Pynchon has cultivated a charismatic absence. Gaddis's reclusiveness, because of the tone of his writing, the anger, came off with a kind of disdain born of superiority (a Jonathan Edwards type severity and distrust of people). Nevertheless Gaddis has his followers too and for many Gaddis's and Pynchon's concerns are so close that some assumed they were the same person. I'm assuming someone put this forward before, but I always thought that Pynchon could have been the name Gaddis and Ralph Ellison put on the work that came out of Herman Kahn's Hudson Institute (the institute does pre-date V. by two years). Come to think of it, Ellison too went into reclusion after The Invisible Man.
In the absent author, I've found surrogates for other absences within my own life, but I think of Thomas Pynchon as a kind of reverse Batman. His name appears in lights and he disappears to allow the citizens of Gotham to learn krav maga and assemble the clues left behind in the Riddler's latest puzzle, only the tools he leaves us are our own paranoia, our foibles, our follies and a deep mistrust of authority. Gravity's Rainbow is about the collapse of Europe after WWII and what rose up from its remains. In Search of Lost Time is an attempt to reconstruct in part the society that stood before the first World War. The two works stand as book ends for the first half of the twentieth century: one looking backwards and the other looking forward (I had read online a while back a letter Dow Mossman had written about GR stating that it goes into the past to talk about the future-- thought that was a good way of putting it, but can't find the link to save my life now).
Going back through his work, Pynchon presents himself as a kind of paradox. His books avoid a build to hierarchical meaning, instead setting his balance so that all elements can carry equal weight, a novel in suspension and novels that would appear to highlight the means of control and relinquish the more obvious elements of authorial control. Indirection, discourse and expansion as the methods of understanding the world. The variety of epistemologies that he uses as lenses (organic chemistry, horticultural, behavioral psychology, parapsychology, film theory, electrical engineering, rocket science, etc) underpins the basic idea that the pursuit of knowledge is inherently Faustian, but also the only means of alleviating the human condition of unknowing, ignorance, subjection and subjugation. While there's always a sense of the absurd, Pynchon is more interesting for his ability to maintain a concept of the tragic, that notion of the innocence lost in the path toward total knowledge (Gnossos and Mathemesis for the Gnostics out there). To consider Tyrone Slothrop, swabbed by Q-Tip as an infant to build the response that would turn him into the V-2 divining rod he becomes as an adult, that he was sold into said swabbing by his father, so that Tyrone could be eventually the pawn within the questing of industrial, governmental, clandestine and military plots gets at the level and degree with which Gravity's Rainbow points at the embedded corruption, but despite still retains the character's humanity (ironically, the swab in this case).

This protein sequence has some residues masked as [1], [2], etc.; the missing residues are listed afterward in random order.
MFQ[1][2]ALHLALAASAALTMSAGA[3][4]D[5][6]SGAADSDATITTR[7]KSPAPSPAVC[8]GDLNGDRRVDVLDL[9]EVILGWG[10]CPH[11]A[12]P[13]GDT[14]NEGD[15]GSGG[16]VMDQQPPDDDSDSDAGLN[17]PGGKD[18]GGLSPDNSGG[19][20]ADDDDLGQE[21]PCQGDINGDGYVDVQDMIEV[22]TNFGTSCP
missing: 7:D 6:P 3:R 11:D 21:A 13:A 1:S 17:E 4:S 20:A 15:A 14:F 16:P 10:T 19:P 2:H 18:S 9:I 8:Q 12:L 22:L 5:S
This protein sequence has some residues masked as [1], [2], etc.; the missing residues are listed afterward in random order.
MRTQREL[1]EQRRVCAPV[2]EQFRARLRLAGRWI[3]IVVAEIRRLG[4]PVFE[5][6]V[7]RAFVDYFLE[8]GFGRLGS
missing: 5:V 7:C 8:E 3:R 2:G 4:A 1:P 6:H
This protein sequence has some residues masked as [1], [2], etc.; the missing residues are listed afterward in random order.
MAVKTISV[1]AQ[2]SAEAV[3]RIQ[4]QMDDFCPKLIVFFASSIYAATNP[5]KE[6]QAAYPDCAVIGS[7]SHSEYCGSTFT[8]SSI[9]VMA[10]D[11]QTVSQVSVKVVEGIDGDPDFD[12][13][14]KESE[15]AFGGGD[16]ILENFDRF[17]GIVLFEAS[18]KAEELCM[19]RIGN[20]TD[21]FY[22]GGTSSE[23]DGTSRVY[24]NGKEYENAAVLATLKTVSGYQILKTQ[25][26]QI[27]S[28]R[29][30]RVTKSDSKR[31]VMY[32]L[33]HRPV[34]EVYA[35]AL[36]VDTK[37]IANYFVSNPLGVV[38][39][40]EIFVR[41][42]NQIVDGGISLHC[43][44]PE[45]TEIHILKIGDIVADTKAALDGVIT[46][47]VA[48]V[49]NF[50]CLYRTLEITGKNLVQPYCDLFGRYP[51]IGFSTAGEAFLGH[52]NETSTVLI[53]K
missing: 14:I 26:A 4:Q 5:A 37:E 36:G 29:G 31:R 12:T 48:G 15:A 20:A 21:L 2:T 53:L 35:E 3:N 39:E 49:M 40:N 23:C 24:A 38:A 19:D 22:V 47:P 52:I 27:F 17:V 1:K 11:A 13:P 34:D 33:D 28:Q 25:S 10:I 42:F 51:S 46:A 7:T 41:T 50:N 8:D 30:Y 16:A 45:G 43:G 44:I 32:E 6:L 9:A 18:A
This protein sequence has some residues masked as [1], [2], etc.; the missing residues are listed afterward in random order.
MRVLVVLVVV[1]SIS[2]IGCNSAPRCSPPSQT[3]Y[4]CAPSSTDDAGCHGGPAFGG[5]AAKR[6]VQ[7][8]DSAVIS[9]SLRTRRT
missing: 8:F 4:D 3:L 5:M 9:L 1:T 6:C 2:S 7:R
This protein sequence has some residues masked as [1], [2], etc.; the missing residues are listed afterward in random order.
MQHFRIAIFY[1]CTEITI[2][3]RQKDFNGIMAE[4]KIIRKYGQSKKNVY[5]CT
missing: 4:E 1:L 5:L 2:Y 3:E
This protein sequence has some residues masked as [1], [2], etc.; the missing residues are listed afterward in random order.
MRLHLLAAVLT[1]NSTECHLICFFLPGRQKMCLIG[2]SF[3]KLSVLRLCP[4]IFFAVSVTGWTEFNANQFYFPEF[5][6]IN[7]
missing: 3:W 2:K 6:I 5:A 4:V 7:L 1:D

Pynchon adapts the Joycean strategy of reference, inference and invocation to attempt a text that addresses a pluralistic readership. If there should be any one reader who comprehends the whole of Gravity's Rainbow without additional research, that reader may feel a bit like Maxwell's demon. The book is there to prompt us out of specialized roles, to sort through the elements of the story to come away with their own sense of understanding, or the reader can simply allow the work to flow, to take it for its ride. Joshua Cohen's review of Bleeding Edge in Harper's captures the effect of Pynchon's influence: people come together to solve the mystery. That this type of collective pursuit of meaning is in a way the best antidote to a corporate system that propagates single, easily replicable solutions may be the unintended extension of Pynchon's charisma. It reminds me in ways of the work of early Christians, or of Talmudic scholars-- readers can inhabit and question the text in pre-political communities and come away with their own pet theories.
To think of Pynchon's work within the question of publicity, it seems that in his pursuits he has created a matrix of books that would allow for the maximal expression of latent meaning, but that those connections are left for the readers to discern. The ways in which Pynchon plays with the explicit is always tempered with a healthy dose of the unknown.